Battelle predicts $312B in 2005 R&D
- By Dibya Sarkar
- Jan 10, 2005
Battelle Memorial Institute
Defense spending is the catalyst for an increase in research and development funding, which is expected to reach about $312 billion this year in the United States, according to Battelle Memorial Institute.
In its annual forecast of research and development spending, the nonprofit research firm based in Columbus, Ohio, said this year's estimate represents a 3.7 percent increase compared with $301 billion estimated for 2004.
Federal spending – estimated to increase by almost 6 percent to $98 billion compared with $92 billion in 2004 – is the principal driving force, according to a press release issued by the organization, which commercializes technology and manages government laboratories.
"Although other federal sectors show greater percentages in increased funding, the sheer magnitude of the DOD budget will dominate the 2004-2005 shift," according to the release. Much of the R&D increase in federal spending is divided between the Defense Department and defense-related work conducted by the Energy Department. Basic research programs for each department received an increase of about 8 percent.
The Homeland Security Department will also see an increase in R&D support, but the National Institutes of Health and National Science Foundation will not get a similar boost. Battelle reported that the National Institute of Standards and Technology's Advanced Technology Program will continue to receive support but with less funding.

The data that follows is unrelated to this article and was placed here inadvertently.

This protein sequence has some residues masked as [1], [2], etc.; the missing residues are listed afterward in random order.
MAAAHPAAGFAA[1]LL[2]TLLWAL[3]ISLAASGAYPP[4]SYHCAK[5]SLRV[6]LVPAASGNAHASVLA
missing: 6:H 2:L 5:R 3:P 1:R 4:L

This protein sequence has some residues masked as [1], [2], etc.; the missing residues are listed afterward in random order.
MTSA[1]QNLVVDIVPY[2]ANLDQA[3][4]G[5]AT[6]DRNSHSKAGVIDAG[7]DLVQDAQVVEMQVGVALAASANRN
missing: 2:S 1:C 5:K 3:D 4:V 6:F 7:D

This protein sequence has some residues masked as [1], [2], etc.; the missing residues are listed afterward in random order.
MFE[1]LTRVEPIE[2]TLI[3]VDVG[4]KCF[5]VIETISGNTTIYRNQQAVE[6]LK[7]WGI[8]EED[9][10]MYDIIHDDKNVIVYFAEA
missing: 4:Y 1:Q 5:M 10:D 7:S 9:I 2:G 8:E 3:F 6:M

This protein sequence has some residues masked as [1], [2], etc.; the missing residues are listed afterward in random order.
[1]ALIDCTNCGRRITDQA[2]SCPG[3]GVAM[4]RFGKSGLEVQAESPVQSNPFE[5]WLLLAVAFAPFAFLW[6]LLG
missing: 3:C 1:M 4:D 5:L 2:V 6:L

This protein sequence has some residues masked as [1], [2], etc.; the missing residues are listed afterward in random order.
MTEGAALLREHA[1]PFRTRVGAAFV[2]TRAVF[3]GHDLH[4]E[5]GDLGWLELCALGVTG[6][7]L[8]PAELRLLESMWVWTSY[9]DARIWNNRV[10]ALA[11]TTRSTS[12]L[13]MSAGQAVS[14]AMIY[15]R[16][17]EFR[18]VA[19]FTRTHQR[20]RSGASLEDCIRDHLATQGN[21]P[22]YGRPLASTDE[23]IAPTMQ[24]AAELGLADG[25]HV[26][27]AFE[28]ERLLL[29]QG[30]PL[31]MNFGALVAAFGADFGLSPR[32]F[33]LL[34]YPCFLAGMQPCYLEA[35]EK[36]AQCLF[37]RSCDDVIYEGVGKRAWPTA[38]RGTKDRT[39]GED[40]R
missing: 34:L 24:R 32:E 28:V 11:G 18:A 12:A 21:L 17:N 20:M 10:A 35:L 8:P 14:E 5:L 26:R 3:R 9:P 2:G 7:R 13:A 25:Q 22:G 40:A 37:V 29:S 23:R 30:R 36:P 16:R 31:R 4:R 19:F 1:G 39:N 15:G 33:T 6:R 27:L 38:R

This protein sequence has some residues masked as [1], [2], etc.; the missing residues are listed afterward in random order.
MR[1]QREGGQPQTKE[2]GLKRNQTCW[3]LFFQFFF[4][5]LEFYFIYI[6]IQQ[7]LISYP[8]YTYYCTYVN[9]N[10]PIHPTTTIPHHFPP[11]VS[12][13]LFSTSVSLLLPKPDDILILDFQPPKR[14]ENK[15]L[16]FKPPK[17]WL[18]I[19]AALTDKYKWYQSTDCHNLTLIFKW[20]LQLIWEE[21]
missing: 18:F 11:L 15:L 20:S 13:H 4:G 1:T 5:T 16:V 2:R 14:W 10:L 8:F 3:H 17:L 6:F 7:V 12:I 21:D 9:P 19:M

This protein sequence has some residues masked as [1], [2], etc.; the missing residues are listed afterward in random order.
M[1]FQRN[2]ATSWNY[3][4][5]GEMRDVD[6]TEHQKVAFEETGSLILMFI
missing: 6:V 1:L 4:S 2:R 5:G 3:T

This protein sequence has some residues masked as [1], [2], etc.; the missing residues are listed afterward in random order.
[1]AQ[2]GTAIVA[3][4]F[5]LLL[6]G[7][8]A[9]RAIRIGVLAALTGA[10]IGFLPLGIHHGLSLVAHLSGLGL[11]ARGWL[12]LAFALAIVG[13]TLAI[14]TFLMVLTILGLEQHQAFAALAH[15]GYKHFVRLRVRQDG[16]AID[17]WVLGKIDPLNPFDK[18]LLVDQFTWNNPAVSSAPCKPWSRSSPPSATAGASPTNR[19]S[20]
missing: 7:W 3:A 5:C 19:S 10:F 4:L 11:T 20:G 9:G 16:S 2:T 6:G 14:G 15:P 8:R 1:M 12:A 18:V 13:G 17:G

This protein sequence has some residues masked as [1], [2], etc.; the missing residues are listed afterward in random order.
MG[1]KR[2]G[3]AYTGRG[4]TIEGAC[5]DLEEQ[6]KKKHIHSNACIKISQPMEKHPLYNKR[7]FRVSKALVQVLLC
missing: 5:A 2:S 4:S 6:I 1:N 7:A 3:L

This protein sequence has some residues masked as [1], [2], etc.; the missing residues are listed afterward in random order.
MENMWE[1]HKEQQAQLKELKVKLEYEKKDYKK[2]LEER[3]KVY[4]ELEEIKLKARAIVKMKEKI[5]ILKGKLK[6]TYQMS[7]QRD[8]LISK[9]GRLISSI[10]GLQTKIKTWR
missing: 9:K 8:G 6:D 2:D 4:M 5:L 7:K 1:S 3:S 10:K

Following a 25-year trend, private industry continues to be the major R&D contributor, spending about $191 billion this year, or nearly 2 percent more compared with an estimated $187 billion expenditure in 2004. Academic and nonprofit sectors will see a combined increase of 8.6 percent in total funding to about $23 billion in 2005.
According to Battelle, the organization bases the research on historic patterns, analyses of the proposed federal budget, other organizations' member or subscriber surveys, published literature, and wide-ranging discussions with industry and government experts.
Among other major R&D opportunities, Battelle listed medical diagnostic imaging, materials technologies, information mining and analysis, and antiterrorism technologies -- including the identification, isolation and deactivation of materials, systems and devices that could generate physical, economic and psychological disruption.